The Rolling Stones are playing a free show in Cuba tonight, and the event is going to be huge — not only in terms of size, but in terms of the lasting impact it will have on the band members’ careers, global musical unity, and international perception of Cuba.
The Rolling Stones are right up there with The Beatles, Elvis Presley, and Michael Jackson among the biggest acts in musical history. “Rolling Stones” has been a household name all over the globe since the band stepped onto the pop culture scene over half a century ago.
They have, arguably, achieved just as much as any musical group ever has, so for them to top themselves at this point seems impossible.
Yet, it is exactly what they will do tonight.
The Rolling Stones’ trip to Cuba was, according to Yahoo!, announced as a finale to the band’s South American tour only after most of the tour was already over, and it was not easy to pull off.
The main reason the show was difficult to organize, said director of research Richard Tullo, is that Cuba is still very much a developing country with a poor infrastructure and shoddy facilities, which made hosting a show for such a huge act very logistically difficult.
“In a country where local rock bands have trouble finding even basic equipment like electric guitars and amplifiers,” writes ABC, “the Rolling Stones had to start from scratch.”
Not only that, but Cuba’s government has somewhat of a stigma against Rock n’ Roll groups like the Stones, as rock music used to be banned outright by the communist government in Cuba.
President Obama’s recent trip to Cuba also caused scheduling issues for the concert, as the Rolling Stones did not want to compete with the President of the United States for Cuba’s attention.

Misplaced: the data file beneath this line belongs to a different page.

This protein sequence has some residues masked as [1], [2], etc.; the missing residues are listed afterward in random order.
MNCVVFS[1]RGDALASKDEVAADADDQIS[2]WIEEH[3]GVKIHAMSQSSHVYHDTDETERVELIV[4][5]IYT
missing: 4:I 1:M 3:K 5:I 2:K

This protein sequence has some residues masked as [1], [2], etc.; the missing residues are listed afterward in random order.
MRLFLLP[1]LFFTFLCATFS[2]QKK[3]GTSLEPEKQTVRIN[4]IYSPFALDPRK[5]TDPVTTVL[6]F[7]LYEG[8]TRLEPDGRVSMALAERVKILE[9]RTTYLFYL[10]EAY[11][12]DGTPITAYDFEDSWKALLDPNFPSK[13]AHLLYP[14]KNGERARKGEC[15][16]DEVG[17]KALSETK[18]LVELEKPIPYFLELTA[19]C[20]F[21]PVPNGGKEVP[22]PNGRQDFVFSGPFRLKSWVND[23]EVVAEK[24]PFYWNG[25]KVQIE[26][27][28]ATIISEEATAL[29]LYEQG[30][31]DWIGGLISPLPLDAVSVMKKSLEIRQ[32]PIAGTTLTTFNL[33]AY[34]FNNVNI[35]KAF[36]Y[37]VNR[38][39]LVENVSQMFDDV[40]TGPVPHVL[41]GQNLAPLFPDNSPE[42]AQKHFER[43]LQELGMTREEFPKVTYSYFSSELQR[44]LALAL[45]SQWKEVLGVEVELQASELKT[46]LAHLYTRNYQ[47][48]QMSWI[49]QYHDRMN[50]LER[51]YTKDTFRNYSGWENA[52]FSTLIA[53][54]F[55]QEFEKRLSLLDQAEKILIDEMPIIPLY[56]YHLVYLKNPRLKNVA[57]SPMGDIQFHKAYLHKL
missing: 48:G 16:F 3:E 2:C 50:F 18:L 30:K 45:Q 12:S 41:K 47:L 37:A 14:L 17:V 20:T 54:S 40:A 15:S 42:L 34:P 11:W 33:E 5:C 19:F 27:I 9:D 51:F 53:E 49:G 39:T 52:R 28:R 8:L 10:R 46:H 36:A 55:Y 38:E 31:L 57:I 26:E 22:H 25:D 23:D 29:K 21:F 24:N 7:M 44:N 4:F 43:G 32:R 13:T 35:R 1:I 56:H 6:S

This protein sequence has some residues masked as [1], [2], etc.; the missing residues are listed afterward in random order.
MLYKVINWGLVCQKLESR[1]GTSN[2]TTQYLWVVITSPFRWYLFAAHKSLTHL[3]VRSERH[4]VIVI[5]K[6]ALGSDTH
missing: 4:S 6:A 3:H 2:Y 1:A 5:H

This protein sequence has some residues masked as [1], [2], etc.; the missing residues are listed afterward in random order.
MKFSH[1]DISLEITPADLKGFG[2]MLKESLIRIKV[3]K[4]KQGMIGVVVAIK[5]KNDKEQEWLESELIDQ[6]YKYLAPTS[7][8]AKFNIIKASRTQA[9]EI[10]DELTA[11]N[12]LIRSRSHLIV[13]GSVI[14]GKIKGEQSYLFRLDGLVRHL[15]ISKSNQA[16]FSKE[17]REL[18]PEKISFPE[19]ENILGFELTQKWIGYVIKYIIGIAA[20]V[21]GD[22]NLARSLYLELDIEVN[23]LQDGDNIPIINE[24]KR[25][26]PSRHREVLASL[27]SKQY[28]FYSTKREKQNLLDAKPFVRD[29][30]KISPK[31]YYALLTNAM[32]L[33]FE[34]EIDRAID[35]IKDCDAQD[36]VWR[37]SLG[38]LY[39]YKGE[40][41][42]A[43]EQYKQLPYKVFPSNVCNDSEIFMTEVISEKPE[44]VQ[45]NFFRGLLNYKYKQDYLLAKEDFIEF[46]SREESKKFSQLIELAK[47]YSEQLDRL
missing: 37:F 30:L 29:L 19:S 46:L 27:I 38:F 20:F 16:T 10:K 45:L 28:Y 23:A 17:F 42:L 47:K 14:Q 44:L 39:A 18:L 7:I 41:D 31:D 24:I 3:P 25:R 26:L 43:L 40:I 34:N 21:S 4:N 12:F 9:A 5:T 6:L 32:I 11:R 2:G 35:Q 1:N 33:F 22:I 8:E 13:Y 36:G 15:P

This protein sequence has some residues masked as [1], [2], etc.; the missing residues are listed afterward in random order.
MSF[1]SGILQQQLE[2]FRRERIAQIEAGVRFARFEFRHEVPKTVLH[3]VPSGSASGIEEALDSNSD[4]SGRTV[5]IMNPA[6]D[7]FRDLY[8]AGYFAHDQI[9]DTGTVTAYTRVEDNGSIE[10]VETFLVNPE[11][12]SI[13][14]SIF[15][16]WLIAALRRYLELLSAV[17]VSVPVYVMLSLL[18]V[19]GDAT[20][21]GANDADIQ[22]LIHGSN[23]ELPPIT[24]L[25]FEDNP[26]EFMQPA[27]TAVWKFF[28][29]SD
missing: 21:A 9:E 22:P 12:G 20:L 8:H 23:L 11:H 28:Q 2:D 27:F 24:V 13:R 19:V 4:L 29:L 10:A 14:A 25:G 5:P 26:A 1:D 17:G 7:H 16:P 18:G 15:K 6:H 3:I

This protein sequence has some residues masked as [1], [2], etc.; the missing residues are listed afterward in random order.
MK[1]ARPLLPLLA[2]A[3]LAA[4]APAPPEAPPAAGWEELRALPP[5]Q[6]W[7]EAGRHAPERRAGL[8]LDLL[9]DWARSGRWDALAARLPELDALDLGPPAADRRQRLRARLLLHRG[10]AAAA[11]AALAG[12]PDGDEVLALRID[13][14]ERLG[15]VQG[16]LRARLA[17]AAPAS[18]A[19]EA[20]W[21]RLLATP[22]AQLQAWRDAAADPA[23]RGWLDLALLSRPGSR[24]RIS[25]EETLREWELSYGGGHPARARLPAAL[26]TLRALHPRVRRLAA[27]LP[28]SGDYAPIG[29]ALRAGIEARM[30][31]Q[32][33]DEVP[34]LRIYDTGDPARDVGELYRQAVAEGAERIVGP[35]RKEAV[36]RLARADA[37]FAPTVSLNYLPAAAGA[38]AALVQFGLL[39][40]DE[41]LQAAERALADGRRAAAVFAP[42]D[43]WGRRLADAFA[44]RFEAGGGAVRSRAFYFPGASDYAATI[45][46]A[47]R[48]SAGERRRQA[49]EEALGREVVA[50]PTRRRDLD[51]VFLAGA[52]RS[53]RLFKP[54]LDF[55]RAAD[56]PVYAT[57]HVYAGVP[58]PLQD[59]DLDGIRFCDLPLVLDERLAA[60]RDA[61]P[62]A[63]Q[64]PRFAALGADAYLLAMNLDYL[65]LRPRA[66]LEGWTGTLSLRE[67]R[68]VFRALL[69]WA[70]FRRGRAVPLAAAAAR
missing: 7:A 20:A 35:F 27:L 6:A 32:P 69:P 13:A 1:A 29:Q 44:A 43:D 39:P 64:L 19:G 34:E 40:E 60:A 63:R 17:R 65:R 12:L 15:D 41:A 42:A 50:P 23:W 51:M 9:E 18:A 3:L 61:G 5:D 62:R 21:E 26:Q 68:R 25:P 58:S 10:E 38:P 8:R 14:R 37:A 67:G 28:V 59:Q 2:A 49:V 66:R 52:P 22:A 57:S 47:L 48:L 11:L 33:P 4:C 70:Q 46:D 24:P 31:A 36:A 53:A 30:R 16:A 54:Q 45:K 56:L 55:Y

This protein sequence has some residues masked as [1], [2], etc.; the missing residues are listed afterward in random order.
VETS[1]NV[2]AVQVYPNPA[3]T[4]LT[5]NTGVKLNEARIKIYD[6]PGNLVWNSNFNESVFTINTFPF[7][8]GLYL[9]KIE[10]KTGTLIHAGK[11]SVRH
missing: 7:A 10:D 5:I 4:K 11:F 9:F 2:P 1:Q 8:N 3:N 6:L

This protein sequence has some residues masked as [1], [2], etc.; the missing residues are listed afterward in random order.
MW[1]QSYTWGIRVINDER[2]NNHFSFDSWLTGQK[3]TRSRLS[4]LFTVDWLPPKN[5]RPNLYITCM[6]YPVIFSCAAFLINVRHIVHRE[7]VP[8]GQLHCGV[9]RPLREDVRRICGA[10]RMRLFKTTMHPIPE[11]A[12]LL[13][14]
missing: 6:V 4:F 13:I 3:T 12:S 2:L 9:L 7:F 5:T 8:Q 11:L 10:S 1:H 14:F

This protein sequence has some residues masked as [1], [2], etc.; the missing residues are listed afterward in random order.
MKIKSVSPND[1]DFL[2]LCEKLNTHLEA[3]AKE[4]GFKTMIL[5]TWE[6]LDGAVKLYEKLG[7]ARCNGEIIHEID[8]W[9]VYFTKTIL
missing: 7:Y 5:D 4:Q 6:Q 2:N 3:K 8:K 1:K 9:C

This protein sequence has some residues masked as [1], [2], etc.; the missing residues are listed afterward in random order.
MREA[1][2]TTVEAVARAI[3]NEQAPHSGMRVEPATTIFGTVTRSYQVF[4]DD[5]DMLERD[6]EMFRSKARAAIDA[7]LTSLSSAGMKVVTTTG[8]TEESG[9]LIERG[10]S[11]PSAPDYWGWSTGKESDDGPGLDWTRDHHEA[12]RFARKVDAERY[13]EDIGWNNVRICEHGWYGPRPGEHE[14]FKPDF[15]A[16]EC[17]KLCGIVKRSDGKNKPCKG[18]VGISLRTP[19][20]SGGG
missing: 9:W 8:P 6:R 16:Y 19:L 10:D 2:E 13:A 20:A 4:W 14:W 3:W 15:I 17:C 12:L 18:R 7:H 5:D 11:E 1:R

But finally, the date of the Rolling Stones concert has arrived, and the chosen venue — the Ciudad Deportivo Sports Center in Havana — will be absolutely packed. Billboard reports that the fields themselves will hold 500,000 attendees, and hundreds of thousands more are expected to crowd into nearby streets. Assuming a million people show up, that is one out of every 11 Cubans.
And it’s no wonder Cuba’s citizens are so incredibly pumped for the Rolling Stones’ appearance; it is, according to a previous report from The Inquisitr, the first instance of international rockstars playing in Cuba in the nation’s history.
Adam Wilkes, one of the Rolling Stones’ show producers, elaborated on the meaning of that fact.
“We are witnessing a historic embrace between the Cuban people and the international music community,” Wilkes said.
“The Rolling Stones are the catalyst for exciting times to come.”
The significance of Wilkes’ statement, especially the last part, should not be ignored. The Rolling Stones’ appearance is a historic event that is completely revolutionary for Cuba’s music culture.
And as Eddie Escobar, founder of a live music club in Havana, pointed out, the monumental change signaled by the event is not just musical — it pertains to Cuba’s entire culture and international standing.
“Rock music, I hope, will open everything else — politics, the economy, the internet. We’re 20 years behind absolutely everything.”
The Rolling Stones themselves, meanwhile, are not oblivious to the historic nature of their Cuban performance.
“We have performed in many special places during our long career,” the Rolling Stones said in a joint statement, “but this show in Havana is going to be a landmark event for us, and, we hope, for all our friends in Cuba too.”
Although Mick Jagger and the rest of the Rolling Stones have done many, many noteworthy things in their careers, they have not until now done anything that would make quite as much of a global impact as contributing to Cuba’s initiation into the developed world. They definitely have something to be proud of.
[Photo by Eduardo Verdugo/Getty Images]